See their website for more information.

          In the exhibit plan, it is described as a Planet Pod where visitors
          would be able to fly through or drive on the surfaces of various solar
          system objects: canyons on Mars, the craters on the Moon, the clouds of
          Jupiter, etc.

          However, a media consultant has suggested that there is not nearly
          enough content available to do what we want it to do, and what there is
          allows mostly only for a passive experience where the visitor merely
          watches the scenery race past. If we can't deliver an interactive
          opportunity, then it may be cut from the project.

          We, the planetarium staff, are wondering if this apparent problem could
          be solved using fulldome assets.

          I seems like that detailed topographic maps of the surface of Mars and
          the Moon and Venus should exist. How can we apply fulldome practices to
          this problem OR is it just too different a perspective?

          Your thoughts would be appreciated.

          Kris McCall, Director
          Sudekum Planetarium
          Adventure Science Center
          Nashville, TN
          615-401-5077





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        • david mcconville
          Kris, The differences between developing pre-rendered animations for fulldome and Elumens-style systems are minimal. Elumens also has a stitcher engine (much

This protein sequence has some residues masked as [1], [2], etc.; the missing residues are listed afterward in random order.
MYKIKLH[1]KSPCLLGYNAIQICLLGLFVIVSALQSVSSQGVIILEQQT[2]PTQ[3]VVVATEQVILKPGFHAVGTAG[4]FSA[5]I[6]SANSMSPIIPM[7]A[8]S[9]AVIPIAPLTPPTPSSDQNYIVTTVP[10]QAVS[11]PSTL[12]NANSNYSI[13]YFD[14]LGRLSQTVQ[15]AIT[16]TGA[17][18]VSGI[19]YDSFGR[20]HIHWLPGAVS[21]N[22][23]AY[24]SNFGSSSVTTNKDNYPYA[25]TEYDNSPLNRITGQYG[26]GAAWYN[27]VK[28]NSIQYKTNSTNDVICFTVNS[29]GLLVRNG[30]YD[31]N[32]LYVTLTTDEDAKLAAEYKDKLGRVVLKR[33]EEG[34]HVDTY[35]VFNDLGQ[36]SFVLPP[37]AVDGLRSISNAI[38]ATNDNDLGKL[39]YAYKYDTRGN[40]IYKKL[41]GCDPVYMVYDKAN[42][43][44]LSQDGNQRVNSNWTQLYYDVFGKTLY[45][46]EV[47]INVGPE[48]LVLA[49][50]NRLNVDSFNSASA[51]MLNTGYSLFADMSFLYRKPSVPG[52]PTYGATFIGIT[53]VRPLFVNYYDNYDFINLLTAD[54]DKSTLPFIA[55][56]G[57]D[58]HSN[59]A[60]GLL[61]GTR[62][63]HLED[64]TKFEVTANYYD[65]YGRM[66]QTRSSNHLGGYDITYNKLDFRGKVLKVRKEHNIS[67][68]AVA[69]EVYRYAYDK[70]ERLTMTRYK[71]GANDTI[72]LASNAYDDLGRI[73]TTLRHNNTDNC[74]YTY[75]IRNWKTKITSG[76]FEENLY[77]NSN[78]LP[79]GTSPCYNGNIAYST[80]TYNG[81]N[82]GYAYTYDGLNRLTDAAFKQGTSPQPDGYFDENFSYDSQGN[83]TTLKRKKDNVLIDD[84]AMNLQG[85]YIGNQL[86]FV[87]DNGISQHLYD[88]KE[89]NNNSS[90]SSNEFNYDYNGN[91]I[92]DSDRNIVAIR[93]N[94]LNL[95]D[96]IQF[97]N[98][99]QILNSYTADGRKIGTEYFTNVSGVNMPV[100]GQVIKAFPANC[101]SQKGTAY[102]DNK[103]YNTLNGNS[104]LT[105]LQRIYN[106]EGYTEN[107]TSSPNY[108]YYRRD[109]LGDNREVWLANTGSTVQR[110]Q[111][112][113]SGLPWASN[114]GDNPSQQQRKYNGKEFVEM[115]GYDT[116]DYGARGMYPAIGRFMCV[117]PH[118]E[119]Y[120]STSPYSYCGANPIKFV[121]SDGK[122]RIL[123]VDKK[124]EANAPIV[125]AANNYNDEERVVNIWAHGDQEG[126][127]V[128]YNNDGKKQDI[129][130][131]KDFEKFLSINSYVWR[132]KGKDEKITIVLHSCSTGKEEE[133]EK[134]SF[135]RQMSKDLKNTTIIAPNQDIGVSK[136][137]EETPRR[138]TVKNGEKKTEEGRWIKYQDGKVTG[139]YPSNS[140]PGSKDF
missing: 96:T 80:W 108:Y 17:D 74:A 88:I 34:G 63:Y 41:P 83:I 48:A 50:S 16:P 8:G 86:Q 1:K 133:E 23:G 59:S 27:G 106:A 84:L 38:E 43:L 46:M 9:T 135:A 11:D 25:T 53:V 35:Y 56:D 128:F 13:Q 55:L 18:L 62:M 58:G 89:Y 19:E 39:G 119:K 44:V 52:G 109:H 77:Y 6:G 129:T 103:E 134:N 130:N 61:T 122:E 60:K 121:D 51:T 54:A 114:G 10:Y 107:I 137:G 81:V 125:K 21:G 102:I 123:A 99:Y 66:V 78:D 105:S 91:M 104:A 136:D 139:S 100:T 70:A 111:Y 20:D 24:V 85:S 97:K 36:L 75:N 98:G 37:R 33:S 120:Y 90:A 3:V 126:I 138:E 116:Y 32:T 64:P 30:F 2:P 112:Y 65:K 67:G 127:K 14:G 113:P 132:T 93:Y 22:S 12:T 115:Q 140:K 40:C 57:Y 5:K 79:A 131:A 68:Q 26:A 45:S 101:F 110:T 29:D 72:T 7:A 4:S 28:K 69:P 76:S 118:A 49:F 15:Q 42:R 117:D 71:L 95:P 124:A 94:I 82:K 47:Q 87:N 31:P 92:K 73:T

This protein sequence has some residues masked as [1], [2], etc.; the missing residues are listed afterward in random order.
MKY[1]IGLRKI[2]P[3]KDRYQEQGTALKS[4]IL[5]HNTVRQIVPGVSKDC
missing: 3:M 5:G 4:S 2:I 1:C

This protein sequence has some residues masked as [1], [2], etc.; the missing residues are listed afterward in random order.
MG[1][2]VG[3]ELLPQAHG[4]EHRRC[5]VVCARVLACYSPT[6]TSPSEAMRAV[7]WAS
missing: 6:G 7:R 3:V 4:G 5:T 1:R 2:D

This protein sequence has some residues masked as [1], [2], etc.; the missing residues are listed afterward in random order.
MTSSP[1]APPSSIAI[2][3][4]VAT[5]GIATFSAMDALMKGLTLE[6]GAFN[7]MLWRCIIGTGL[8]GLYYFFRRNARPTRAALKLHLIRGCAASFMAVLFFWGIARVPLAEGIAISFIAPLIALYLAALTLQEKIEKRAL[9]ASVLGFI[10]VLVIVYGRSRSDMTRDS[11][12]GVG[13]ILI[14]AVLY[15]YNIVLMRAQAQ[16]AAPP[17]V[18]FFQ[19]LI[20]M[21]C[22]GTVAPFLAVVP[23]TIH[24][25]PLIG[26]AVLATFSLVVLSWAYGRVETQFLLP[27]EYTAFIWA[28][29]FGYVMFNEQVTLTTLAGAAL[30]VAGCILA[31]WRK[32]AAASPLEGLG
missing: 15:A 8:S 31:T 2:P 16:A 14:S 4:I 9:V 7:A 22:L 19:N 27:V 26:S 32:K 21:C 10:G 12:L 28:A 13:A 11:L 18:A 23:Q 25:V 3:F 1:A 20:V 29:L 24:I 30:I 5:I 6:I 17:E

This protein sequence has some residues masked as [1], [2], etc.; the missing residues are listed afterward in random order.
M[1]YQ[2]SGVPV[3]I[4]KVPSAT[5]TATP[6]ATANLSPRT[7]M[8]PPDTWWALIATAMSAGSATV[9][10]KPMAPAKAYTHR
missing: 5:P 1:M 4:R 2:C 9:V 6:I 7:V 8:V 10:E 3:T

Message 4 of 4 , Apr 6, 2005
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            Kris,

            The differences between developing pre-rendered animations for fulldome and
            Elumens-style systems are minimal. Elumens also has a stitcher engine (much
            like Spitz, SkySkan, E&S, et al) that enables stitching of pre-rendered
            multi-camera animations. The primary difference in the camera orientation,
            since, in fulldome terminology, the VisionStation screen is tilted at 90
            degrees from horizontal.

            Another difference is that Elumens systems usually use a "truncated" 4:3
            aspect ratio that provides higher resolution than an inscribed image with
            the single fisheye projection systems (an illustration of this at
            http://www.elumenati.com/pics/truncated-diagram-XGA.jpg). The orientation
            of this truncation changes based on the system configuration. With the
            VisionStation, the truncation is at the bottom of the vertical screen. In
            the "topdome" configuration (the configuration that's being used for the
            NASA-funded Immersive Earth portable planetarium project at
            http://www.e-planetarium.com and some of the SkySkan definiti products),
            the truncation is behind the heads of the users. In this case, it
            essentially looks like an overgrown VisionStation flipped around and placed